Firefly later deleted the tweet after local authorities responded to reports of an “explosion” at the test facility in Central Texas, and ordered the closure of roads in the area and the evacuation of nearby residents.
Officials later clarified that no explosion occurred. Tom Markusic, Firefly’s CEO, told KXAN — the NBC television affiliate in Austin — that a fuel leak resulted in the small fire on the test stand.
Firefly was gearing up for the first in a series of full-scale first stage hotfire tests on a vertical stand at Briggs to verify design and operation of the stage. The first stage of Firefly’s Alpha launcher, which the company previously said could be ready for a first flight this spring, is powered by four Firefly-built Reaver engines consuming kerosene and liquid oxygen propellants.
A short, five-second firing of the first stage’s four Reaver engines was planned Wednesday.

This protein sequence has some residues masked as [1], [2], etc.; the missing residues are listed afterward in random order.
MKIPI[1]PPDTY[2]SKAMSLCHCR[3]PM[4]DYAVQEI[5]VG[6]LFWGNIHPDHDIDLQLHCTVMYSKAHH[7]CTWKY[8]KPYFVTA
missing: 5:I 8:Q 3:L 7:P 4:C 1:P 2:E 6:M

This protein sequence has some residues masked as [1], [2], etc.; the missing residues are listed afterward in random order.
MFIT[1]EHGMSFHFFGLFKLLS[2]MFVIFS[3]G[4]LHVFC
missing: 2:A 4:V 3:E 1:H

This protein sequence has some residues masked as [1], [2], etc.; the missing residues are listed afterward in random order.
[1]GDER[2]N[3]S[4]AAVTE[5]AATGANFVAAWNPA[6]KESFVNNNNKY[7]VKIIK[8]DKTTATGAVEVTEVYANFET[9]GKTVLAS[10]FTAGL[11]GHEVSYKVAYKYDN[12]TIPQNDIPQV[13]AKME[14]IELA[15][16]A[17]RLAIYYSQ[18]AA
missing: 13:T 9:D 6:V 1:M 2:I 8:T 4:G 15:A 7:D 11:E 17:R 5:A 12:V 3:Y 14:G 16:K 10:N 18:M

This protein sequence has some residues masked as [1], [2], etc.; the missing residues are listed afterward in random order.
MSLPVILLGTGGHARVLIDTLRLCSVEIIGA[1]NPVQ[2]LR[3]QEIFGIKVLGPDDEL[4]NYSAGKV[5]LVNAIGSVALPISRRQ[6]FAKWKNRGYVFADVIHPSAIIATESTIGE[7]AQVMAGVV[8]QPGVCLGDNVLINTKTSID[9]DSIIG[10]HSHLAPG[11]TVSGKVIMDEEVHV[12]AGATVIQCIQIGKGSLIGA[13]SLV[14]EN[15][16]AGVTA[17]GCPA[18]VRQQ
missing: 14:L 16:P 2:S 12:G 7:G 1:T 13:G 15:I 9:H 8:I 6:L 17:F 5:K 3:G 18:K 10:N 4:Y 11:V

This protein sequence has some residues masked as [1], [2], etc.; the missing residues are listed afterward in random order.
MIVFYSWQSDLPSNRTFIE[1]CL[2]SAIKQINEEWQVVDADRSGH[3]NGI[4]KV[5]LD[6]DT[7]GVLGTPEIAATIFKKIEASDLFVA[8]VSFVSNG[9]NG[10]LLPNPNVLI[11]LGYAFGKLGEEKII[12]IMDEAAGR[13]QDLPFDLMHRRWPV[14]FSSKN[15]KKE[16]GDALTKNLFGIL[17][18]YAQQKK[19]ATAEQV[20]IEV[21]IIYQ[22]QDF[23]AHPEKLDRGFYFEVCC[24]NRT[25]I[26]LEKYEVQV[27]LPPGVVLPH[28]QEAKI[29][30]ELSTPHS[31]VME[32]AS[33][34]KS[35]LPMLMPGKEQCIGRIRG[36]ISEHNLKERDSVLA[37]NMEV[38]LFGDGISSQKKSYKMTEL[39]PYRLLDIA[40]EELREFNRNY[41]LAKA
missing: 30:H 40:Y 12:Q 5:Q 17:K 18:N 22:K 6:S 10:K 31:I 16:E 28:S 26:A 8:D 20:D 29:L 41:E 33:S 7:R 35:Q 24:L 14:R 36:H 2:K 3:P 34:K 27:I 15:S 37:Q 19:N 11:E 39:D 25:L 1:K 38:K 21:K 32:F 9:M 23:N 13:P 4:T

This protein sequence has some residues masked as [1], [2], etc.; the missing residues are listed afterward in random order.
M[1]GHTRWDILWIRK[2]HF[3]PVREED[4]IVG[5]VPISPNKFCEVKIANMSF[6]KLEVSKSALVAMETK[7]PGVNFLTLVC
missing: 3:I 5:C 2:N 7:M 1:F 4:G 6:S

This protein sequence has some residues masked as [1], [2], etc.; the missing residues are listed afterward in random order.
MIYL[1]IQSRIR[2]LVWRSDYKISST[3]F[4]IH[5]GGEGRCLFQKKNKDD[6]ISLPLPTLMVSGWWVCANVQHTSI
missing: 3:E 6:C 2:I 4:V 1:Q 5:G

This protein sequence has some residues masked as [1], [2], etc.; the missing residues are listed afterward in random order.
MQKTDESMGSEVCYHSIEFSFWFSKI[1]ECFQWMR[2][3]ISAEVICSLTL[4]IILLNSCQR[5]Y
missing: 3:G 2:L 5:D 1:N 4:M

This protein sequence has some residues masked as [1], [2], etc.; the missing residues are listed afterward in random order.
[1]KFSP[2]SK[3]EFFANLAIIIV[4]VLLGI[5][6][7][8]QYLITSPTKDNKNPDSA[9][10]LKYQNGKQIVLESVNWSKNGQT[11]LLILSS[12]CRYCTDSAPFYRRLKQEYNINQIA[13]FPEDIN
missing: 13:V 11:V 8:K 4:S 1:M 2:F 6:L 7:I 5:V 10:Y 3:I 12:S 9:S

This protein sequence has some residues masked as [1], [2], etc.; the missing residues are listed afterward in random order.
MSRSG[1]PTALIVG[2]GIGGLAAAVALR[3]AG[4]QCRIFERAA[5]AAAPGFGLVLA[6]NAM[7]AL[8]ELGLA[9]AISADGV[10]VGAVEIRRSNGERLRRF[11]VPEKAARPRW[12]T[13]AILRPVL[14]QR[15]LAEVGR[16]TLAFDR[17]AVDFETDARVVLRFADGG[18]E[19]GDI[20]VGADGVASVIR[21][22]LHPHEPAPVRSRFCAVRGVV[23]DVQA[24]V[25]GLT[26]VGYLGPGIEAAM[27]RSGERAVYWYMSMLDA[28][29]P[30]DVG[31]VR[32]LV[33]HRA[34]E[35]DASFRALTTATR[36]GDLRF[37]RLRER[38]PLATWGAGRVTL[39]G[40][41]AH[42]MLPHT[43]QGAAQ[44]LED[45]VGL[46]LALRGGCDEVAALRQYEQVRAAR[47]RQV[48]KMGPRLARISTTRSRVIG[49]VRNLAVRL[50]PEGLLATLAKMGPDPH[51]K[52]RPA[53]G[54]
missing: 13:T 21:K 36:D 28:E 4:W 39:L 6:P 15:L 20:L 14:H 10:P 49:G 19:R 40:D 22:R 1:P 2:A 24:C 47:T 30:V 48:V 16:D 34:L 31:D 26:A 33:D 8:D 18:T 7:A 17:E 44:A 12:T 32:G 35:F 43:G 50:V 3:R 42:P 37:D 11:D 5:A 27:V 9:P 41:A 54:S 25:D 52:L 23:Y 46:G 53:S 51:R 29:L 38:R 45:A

“At 6:23 p.m. local time, the stage’s engines were fired, and a fire broke out in the engine bay at the base of the rocket’s stage,” Firefly said in a statement Thursday. “The 5-second test was immediately aborted and the test facility’s fire suppression system extinguished the fire. The cause of the anomaly is under investigation.
“Firefly engineers are reviewing test data from the stage to identify potential causes for the test failure, and Firefly will share results of that investigation once it is complete,” the company said.
“Firefly is committed to workplace safety, and at no time during the test were Firefly operations personnel or the public in danger,” the company said. “Firefly is coordinating closely with local authorities and emergency response personnel as it investigates the anomaly and refines its contingency procedures.”
The company said Dec. 30 that qualification testing of the Alpha launcher’s first stage had started. The first stage is the last major piece of Firefly’s privately-developed launcher to undergo qualification testing, and the test campaign was expected to include multiple test-firings.